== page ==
Head of supply chain planning and materials management, Waymo
Big break: Brought consumer electronics expertise on materials planning to AV business
Before the COVID-19 pandemic, managing supply chains was a routine but vital aspect of the automotive industry that typically didn’t garner much attention. But in early 2020, the world shut down and so did the global supply chain, affecting everything from toilet paper to auto parts.
Imagine you’re head of supply planning and material operations for a company in the highly competitive and quickly evolving autonomous vehicle industry. Add to this a global microchip shortage, and you have an idea of the massive challenges that faced Waymo’s Andressa Teixeira the past two years.
In her role at Waymo, the AV division of Google parent Alphabet, Teixeira leads a team tasked with estimating demand, sourcing and allocating resources throughout the company’s supply chain. This includes everything from board-level assembly to mechanical fabrications to vehicle integration.
Teixeira also oversees and maintains all material planning processes to ensure the stability and efficiency of Waymo’s operational production.
“We have thousands of parts across our warehouses, manufacturing sites and depots that need to show up at the correct quantity, place and on time,” she said.
That job became much more difficult during the pandemic, as Teixeira’s team worked to manage supply chain challenges that were compounded by semiconductor shortages.
“Supply chain strains and mass semiconductor shortages forced our team to think bigger and creatively come up with solutions,” Teixeira said.
Those included identifying the lead times of each component that goes into Waymo’s self-driving system and procuring them early enough. They also involved devising innovative ways to overcome allocation obstacles, such as finding alternative replacement parts to ensure Waymo vehicles had critical equipment.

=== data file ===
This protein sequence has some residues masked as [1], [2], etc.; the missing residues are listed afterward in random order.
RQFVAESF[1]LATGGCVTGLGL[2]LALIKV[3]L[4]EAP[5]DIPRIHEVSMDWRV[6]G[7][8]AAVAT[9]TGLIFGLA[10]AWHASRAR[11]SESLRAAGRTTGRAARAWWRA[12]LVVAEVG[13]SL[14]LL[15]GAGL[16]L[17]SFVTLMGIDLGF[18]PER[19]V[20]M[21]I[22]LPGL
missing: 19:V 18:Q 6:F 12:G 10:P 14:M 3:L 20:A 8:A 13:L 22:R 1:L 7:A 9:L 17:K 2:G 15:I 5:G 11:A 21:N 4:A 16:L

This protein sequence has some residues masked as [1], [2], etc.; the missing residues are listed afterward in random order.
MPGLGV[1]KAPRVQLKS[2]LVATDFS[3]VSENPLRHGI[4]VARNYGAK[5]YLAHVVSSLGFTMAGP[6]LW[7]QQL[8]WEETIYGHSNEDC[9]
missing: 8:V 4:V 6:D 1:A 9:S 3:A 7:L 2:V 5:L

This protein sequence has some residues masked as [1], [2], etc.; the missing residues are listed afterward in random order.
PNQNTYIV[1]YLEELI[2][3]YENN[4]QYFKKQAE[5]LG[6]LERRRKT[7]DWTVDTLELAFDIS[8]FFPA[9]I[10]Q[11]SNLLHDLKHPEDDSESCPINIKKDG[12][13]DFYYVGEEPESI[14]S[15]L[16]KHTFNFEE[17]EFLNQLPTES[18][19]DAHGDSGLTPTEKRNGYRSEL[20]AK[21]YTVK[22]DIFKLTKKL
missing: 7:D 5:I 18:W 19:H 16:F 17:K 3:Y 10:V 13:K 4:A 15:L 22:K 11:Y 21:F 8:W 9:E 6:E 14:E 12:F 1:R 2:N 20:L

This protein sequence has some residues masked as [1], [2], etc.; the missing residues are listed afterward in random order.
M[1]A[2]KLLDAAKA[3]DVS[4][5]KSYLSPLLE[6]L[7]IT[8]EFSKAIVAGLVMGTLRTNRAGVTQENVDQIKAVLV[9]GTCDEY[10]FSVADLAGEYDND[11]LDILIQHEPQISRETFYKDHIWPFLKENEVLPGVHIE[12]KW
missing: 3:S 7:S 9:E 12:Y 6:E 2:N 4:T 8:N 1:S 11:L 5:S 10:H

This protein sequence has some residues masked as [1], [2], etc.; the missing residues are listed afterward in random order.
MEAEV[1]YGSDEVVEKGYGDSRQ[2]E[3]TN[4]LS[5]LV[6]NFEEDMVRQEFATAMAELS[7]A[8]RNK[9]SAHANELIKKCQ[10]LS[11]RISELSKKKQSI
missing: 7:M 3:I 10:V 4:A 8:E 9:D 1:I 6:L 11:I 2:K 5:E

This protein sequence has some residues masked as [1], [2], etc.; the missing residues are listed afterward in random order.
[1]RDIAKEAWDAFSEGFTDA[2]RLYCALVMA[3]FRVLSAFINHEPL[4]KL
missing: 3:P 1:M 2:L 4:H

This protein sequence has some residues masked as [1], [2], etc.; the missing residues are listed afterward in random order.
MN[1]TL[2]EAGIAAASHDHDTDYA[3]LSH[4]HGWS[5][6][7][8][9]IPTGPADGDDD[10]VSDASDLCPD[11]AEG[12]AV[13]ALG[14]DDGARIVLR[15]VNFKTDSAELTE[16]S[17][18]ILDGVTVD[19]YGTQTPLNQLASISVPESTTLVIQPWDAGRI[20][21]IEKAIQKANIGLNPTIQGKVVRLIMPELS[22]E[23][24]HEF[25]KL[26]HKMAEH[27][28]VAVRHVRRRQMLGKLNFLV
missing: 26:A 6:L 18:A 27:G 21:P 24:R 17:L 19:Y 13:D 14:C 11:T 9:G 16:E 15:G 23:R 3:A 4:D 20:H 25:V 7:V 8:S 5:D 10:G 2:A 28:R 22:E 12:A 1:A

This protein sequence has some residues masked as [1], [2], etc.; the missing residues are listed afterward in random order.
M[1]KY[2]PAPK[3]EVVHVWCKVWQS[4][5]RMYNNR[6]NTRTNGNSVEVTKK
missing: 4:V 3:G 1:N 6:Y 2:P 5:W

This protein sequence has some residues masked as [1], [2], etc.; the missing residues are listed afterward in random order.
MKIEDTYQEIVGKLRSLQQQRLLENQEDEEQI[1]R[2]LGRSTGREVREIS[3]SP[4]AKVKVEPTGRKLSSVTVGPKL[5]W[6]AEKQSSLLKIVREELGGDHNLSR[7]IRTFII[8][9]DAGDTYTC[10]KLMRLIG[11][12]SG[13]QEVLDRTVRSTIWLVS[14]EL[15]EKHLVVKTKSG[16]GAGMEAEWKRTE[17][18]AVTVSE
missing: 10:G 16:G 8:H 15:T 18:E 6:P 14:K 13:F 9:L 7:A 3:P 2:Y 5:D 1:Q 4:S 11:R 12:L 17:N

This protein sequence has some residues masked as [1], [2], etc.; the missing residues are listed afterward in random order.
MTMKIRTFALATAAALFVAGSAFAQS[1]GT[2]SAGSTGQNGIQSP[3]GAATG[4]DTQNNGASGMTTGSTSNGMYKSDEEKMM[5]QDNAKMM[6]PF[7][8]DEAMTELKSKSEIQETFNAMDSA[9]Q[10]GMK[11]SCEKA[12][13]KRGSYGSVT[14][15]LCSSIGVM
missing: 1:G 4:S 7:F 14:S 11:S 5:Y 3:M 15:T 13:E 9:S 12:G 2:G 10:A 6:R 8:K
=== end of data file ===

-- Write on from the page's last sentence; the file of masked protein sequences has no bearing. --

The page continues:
“It’s very exciting to me to come up with creative solutions for supply chain and pioneer materials planning processes for a breakthrough industry of autonomous vehicles,” she said.
As the AV industry has been whittled to a half-dozen companies, maintaining momentum is essential.
“I am incredibly proud that in spite of supply chain challenges posed by the pandemic, our team continued to meet our goals, deliver products and meet the demand without significant delay,” said Teixeira.
Even with contract manufacturers and Waymo vehicle integration facilities closed and the company unable to receive shipments, Teixeira’s team was able to craft workarounds. These included sourcing 600-plus different parts from around the world and consolidating them at logistics hubs near Waymo’s manufacturing sites so that they were ready once production resumed.
“Waymo’s mission is to help people and things get where they are going,” Teixeira said. “As our team grows and we continue to deploy the Waymo Driver [autonomous driving technology] across a myriad of opportunities — from ride-hailing, local delivery, to long-haul trucking — managing materials planning remains an exciting and important opportunity for my team.”
— Doug Newcomb